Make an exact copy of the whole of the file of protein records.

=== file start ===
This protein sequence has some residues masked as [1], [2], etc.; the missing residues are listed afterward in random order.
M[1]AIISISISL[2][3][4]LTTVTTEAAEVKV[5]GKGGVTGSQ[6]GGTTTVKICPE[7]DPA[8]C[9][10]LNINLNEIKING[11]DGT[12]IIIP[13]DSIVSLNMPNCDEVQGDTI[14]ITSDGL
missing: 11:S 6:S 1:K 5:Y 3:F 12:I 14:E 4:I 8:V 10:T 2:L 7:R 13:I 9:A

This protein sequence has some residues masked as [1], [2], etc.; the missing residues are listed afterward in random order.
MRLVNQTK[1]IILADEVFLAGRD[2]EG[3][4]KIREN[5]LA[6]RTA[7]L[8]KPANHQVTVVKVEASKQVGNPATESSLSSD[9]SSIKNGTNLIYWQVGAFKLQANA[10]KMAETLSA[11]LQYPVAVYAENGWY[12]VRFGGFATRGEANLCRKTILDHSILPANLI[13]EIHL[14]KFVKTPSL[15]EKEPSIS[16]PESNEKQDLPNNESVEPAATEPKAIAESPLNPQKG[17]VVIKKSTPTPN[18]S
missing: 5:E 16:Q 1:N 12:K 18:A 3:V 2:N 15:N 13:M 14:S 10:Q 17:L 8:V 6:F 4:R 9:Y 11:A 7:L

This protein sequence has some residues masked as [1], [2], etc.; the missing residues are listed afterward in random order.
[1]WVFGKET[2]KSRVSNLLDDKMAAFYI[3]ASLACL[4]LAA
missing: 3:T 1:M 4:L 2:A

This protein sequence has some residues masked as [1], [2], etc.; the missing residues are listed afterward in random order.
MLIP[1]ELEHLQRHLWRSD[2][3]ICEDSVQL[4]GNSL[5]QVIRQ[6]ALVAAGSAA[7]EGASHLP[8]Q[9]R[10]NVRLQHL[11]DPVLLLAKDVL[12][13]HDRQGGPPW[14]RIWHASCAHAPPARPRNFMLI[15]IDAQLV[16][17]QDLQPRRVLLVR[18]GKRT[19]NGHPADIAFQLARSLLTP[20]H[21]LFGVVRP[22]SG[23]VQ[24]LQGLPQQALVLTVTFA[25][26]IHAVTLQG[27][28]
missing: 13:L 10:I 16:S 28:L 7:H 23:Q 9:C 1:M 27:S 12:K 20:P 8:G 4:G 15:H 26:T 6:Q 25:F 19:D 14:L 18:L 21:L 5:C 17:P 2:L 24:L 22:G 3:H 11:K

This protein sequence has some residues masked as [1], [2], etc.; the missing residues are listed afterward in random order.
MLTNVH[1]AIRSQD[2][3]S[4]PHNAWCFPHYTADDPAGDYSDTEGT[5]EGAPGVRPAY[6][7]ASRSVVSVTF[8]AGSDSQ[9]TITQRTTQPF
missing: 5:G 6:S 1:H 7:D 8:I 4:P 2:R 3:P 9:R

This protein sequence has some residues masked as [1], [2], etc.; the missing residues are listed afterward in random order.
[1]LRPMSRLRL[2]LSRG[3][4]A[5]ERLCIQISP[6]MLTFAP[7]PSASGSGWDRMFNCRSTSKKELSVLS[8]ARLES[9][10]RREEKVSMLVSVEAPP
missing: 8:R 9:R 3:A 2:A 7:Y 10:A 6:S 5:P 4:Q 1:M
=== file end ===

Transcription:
This protein sequence has some residues masked as [1], [2], etc.; the missing residues are listed afterward in random order.
M[1]AIISISISL[2][3][4]LTTVTTEAAEVKV[5]GKGGVTGSQ[6]GGTTTVKICPE[7]DPA[8]C[9][10]LNINLNEIKING[11]DGT[12]IIIP[13]DSIVSLNMPNCDEVQGDTI[14]ITSDGL
missing: 11:S 6:S 1:K 5:Y 3:F 12:I 14:E 4:I 8:V 10:T 2:L 7:R 13:I 9:A

This protein sequence has some residues masked as [1], [2], etc.; the missing residues are listed afterward in random order.
MRLVNQTK[1]IILADEVFLAGRD[2]EG[3][4]KIREN[5]LA[6]RTA[7]L[8]KPANHQVTVVKVEASKQVGNPATESSLSSD[9]SSIKNGTNLIYWQVGAFKLQANA[10]KMAETLSA[11]LQYPVAVYAENGWY[12]VRFGGFATRGEANLCRKTILDHSILPANLI[13]EIHL[14]KFVKTPSL[15]EKEPSIS[16]PESNEKQDLPNNESVEPAATEPKAIAESPLNPQKG[17]VVIKKSTPTPN[18]S
missing: 5:E 16:Q 1:N 12:K 18:A 3:V 2:N 15:N 13:M 14:S 10:Q 17:L 8:V 6:F 4:R 9:Y 11:A 7:L

This protein sequence has some residues masked as [1], [2], etc.; the missing residues are listed afterward in random order.
[1]WVFGKET[2]KSRVSNLLDDKMAAFYI[3]ASLACL[4]LAA
missing: 3:T 1:M 4:L 2:A

This protein sequence has some residues masked as [1], [2], etc.; the missing residues are listed afterward in random order.
MLIP[1]ELEHLQRHLWRSD[2][3]ICEDSVQL[4]GNSL[5]QVIRQ[6]ALVAAGSAA[7]EGASHLP[8]Q[9]R[10]NVRLQHL[11]DPVLLLAKDVL[12][13]HDRQGGPPW[14]RIWHASCAHAPPARPRNFMLI[15]IDAQLV[16][17]QDLQPRRVLLVR[18]GKRT[19]NGHPADIAFQLARSLLTP[20]H[21]LFGVVRP[22]SG[23]VQ[24]LQGLPQQALVLTVTFA[25][26]IHAVTLQG[27][28]
missing: 13:L 10:I 16:S 28:L 7:H 23:Q 9:C 1:M 27:S 12:K 20:P 8:G 4:G 15:H 26:T 6:Q 25:F 19:D 14:L 18:L 21:L 5:C 17:P 2:L 24:L 22:G 3:H 11:K

This protein sequence has some residues masked as [1], [2], etc.; the missing residues are listed afterward in random order.
MLTNVH[1]AIRSQD[2][3]S[4]PHNAWCFPHYTADDPAGDYSDTEGT[5]EGAPGVRPAY[6][7]ASRSVVSVTF[8]AGSDSQ[9]TITQRTTQPF
missing: 5:G 6:S 1:H 7:D 8:I 4:P 2:R 3:P 9:R

This protein sequence has some residues masked as [1], [2], etc.; the missing residues are listed afterward in random order.
[1]LRPMSRLRL[2]LSRG[3][4]A[5]ERLCIQISP[6]MLTFAP[7]PSASGSGWDRMFNCRSTSKKELSVLS[8]ARLES[9][10]RREEKVSMLVSVEAPP
missing: 8:R 9:R 3:A 2:A 7:Y 10:A 6:S 5:P 4:Q 1:M